Color Management — How do I make my monitor look more like the prints I get from StarMark Imaging?

Soft Proofing is one of the main facets of color management that professional photographers are interested in. Available to us since Photoshop v6, the idea behind soft proofing is to make your computer monitor simulate an output device (in this case, the photographic printers at StarMark Imaging) as close as technically possible. 

1) Calibrate your monitor. 

Use a good hardware monitor calibrator. We like the Eye-One by Gretag/MacBeth, which can be purchased in various configurations, with different software, packaging and pricing, under three brand names (Gretag/MacBeth, X-rite or Pantone). For the purposes mentioned in this article, the base configuration, priced at about $150, is all that is necessary.

2) Load the correct ICC profile. Download the StarMark Imaging ICC color profile. This profile tells your computer how to simulate what the image might look like when it is printed on the photographic printers at StarMark Imaging. This is a viewing profile only. Do not embed this profile in your images. It will result in significant color problems when the image is printed. Load the profile and use it according to directions given by Adobe in the help files.

 StarMark Imaging ICC profile

For soft proof settings in Adobe PhotoShop, we offer these suggestions as a start:
Go to: View> Set Proof> Custom. 
Then set the options to:
• StarMark Imaging_ICC_profile
• Rendering intent: Relative Colorimetric (or Perceptual)
• Preserve RGB Numbers: No
• Black Point Compenstation: Yes
• Simulate Paper Color: No
• Simulate Black Ink: No

3) Dim the lights, concentrate, and keep your adjustments slight.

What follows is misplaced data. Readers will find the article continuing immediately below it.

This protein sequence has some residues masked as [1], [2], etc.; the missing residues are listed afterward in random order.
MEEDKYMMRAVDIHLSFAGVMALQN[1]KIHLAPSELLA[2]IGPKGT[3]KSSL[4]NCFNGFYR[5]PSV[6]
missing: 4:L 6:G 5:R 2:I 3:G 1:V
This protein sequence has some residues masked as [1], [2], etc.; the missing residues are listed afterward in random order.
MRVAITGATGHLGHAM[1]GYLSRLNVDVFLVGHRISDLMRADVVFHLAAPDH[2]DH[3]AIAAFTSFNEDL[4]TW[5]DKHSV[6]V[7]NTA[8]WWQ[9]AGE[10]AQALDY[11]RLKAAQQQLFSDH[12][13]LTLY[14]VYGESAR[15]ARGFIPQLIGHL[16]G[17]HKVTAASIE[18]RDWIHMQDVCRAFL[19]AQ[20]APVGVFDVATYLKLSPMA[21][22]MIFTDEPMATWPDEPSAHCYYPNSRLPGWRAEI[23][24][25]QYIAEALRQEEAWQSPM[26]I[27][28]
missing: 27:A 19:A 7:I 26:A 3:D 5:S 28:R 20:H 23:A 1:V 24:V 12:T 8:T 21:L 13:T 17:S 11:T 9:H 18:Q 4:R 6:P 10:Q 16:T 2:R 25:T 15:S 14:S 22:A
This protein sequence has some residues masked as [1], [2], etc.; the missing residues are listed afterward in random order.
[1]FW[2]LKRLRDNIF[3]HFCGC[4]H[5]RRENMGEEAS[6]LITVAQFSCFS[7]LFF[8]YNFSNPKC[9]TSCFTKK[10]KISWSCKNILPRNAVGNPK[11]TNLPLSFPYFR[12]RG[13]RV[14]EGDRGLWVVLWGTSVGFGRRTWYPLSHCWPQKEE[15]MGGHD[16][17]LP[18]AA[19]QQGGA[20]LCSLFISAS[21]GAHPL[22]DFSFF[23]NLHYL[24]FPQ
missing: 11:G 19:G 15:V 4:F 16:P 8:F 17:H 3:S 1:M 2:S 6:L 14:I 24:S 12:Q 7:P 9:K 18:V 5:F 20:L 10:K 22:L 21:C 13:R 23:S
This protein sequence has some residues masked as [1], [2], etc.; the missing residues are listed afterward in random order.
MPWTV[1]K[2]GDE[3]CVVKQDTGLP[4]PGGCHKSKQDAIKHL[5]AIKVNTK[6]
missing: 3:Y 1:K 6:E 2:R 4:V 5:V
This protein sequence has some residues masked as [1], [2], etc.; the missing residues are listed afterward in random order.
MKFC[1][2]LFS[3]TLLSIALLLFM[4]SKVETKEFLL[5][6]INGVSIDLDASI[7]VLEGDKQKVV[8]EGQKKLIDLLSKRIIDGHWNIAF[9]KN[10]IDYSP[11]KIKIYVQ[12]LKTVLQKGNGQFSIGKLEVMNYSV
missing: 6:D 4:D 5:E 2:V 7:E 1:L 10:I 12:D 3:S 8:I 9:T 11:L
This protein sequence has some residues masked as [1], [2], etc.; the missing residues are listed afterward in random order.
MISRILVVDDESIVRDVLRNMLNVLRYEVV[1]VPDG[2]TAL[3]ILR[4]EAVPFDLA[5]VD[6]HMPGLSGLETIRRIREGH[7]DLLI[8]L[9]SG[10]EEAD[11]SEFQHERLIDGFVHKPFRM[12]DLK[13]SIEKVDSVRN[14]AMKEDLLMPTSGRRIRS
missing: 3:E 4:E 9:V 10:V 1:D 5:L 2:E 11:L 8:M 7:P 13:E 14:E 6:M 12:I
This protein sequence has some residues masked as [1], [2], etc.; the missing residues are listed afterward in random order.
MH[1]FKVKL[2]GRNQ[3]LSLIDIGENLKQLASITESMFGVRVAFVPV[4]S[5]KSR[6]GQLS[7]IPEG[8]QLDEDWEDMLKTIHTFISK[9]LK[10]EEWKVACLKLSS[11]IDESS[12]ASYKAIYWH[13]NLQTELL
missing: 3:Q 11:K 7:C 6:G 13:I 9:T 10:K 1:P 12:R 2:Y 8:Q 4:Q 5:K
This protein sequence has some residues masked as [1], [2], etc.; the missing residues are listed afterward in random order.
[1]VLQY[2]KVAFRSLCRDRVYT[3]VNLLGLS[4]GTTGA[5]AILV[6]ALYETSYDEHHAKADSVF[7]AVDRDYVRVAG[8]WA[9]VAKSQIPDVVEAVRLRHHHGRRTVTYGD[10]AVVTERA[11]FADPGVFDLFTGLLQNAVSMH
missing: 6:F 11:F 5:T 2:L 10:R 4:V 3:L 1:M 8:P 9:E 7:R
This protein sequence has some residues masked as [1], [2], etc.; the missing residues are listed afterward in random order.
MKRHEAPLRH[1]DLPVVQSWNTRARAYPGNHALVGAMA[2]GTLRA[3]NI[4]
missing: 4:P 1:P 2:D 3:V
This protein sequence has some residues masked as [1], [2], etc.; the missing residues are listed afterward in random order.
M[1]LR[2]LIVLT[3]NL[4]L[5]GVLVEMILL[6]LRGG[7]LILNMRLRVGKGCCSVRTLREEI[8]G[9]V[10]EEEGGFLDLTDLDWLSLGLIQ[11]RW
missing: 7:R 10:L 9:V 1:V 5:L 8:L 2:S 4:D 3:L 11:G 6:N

• When making subtle moves in color, density, and contrast, it is important to dim the room lights or use a monitor hood to block ambient light from the monitor.
• If you are viewing a reference print, it is important to use a balanced full spectrum light to illuminate the print. Office supply stores carry relatively inexpensive desk lamps with full spectrum balanced light bulbs.
• With the profile loaded and the options set as shown above, toggle back and forth using the keyboard shortcut (cntrl-Y in Windows, cmnd-Y in Macintosh) to view the subtle differences that proofing with the profile makes.

Focus your attention on critical areas of the photo in shadows and highlights. Conversely, some artists advocate closing your eyes while you change between the two viewing modes, rather than watching the change take place, which they feel can alter perception of color and tone adversely.
• If white balance was set correctly in the camera, and exposure is within range, problems can usually be fixed by very small adjustments in curves or levels. On rare occasions when we experience difficulty making an acceptable print from an image, it is often because extreme color shifts or tonal changes have been made by the customer. A helpful tip that has been a longstanding rule in color: always adjust contrast and tone first, before evaluating and adjusting color.

4) Recognize the Limitations of Soft Proofing. Soft proofing, even on a properly calibrated monitor, is not a perfect process. The ICC profile only attempts to match the monitor image to the printer output at a single exposure level. Normally exposed images with a correct white balance will show a good match between the prints and monitor image. The farther an image is away from a normal exposure the poorer will be the match between the monitor image and the print. Over and under exposed images will often have a very poor match before correction in an image editing program. Even after correction, images that are significantly under or over exposed will frequently not display a close match to the printer output. This is because the dynamic range (the difference between what we perceive as black and white) is much larger on a monitor than for photographic paper. Blacks that might print milky or grayish will often still look good on the monitor.

Even with a calibrated ICC profiled monitor, experienced professionals still consult the histogram and take pin pointed readouts in the image while making color or tonal moves. Restricting the area the histogram is built from (for example, forcing the histogram to be built only from a face, or eliminating a high-key background from the histogram) can be extremely helpful when evaluating exposure and contrast.

Given the limitations of soft-proofing, even with the best color management protocols in place, we stress the same thing we would for customers who want to leave color management out of the picture completely: get exposure and white balance correct in the camera, not in post processing.